A fascinating deposition given by one Simon Mallory indicates that James was a man of very different character than his turbulent successor. Mallory admitted “That the said James Latham did oftentymes take the deponent in stellyng and kyllyng of conyes [rabbits] in Pysford feld w’ hys bowe, and dyd oftyn take away the bowe of this deponent, but upon the gentle entretye of this deponent the said James Latham did always restore to this deponent his bowe agayn” [OA].

Clearly the locals perceived a big difference between the stewardship of this keeper and possible ancestor, and that of Thomas Latham, who was otherwise the earliest known Latham ancestor of The Mother of Governors [OA].


[1] Tracy, L. (1908). An Historic Strain of Blood in America: Frances Latham — Mother of Governors. New Haven, Conn: Reprinted from The Journal of American History.

[2] Information retrieved from http://en.wikipedia.org/wiki/Frances_Latham (2015).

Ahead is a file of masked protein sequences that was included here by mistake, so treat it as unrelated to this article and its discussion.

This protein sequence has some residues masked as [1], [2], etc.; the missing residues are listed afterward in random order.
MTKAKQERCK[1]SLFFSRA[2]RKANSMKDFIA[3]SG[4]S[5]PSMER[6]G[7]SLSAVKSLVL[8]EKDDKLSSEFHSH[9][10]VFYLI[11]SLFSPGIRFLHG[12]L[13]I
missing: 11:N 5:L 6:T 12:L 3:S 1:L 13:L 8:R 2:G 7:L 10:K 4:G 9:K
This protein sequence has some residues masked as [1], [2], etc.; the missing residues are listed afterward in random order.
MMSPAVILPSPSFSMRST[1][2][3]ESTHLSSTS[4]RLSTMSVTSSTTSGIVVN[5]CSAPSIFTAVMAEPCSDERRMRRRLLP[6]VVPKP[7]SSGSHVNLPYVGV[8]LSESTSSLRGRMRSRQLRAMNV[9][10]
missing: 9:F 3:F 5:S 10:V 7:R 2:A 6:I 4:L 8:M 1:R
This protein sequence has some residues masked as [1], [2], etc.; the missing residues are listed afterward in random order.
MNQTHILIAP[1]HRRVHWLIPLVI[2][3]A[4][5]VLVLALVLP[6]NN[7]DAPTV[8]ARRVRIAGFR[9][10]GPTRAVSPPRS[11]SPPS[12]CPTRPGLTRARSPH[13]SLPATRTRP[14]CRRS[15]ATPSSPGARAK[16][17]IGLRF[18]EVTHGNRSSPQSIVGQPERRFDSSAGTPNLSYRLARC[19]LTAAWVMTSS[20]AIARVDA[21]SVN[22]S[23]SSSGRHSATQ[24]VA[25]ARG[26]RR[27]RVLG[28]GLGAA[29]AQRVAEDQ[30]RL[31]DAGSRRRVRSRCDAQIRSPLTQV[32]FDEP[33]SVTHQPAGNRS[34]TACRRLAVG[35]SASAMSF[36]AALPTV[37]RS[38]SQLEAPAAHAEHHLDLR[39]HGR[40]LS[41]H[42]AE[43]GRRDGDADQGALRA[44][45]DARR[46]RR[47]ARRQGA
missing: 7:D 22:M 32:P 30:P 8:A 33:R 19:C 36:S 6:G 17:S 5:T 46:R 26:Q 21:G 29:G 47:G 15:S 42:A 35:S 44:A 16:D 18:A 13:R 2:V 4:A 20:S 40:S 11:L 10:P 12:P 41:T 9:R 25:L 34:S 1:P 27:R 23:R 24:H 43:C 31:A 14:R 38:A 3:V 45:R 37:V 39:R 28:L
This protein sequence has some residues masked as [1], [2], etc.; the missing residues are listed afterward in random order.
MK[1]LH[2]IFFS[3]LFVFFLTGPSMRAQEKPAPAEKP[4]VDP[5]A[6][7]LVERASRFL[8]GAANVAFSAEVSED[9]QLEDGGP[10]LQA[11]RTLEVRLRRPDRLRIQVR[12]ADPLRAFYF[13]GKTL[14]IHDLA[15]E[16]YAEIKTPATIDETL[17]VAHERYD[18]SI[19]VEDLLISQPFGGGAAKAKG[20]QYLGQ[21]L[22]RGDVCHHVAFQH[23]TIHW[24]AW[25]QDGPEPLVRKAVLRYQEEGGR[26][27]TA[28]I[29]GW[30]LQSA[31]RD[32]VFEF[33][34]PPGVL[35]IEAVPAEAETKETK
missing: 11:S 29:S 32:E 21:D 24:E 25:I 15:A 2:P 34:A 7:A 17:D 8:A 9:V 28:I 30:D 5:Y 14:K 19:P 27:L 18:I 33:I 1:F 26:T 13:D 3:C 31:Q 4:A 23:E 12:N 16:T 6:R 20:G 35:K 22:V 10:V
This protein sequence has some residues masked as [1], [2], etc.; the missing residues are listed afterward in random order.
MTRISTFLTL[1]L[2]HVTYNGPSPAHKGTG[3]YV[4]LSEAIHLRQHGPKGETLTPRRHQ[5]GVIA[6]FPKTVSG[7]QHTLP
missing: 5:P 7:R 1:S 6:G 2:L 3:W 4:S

[3] The New England Historical and Genealogical Register, v. 74, pp. 68-76, 130-140 (1920).

[4] Weis, F.L. (1992). Ancestral Roots of Certain American Colonists. Baltimore: Genealogical Publishing Co.

[5] Justice, A.R. (1922). Ancestry of Jeremy Clarke of Rhode Island and Dungan Genealogy. Philadelphia: Franklin Printing Co.

[6] “Split dates” like that cited — 15 February 1609/10 — may seem imprecise to those unfamiliar with them, but the contrary is true. Before 1752 in England, the Julian calendar was followed in which the new year began not on 1 January, but on 25 March. Thus a split date is one in January, February, or most of March (in this case February), with the year first given as shown in contemporary records (1609) and second as understood in today’s calendar (1610). Genealogical novices frequently “simplify” by leaving the date as one or the other (15 February 1609 or 15 February 1610). This is a mistake because it fails to differentiate between two distinct days, a year apart.

Picture attributions:

Lewis Latham — Public domain.

Featured image of hawks on Facebook, etc. — Thomas O’Neil – http://www.thomasoneil.com/photo.php?f=416, used under a Creative Commons Attribution 2.5 Generic license.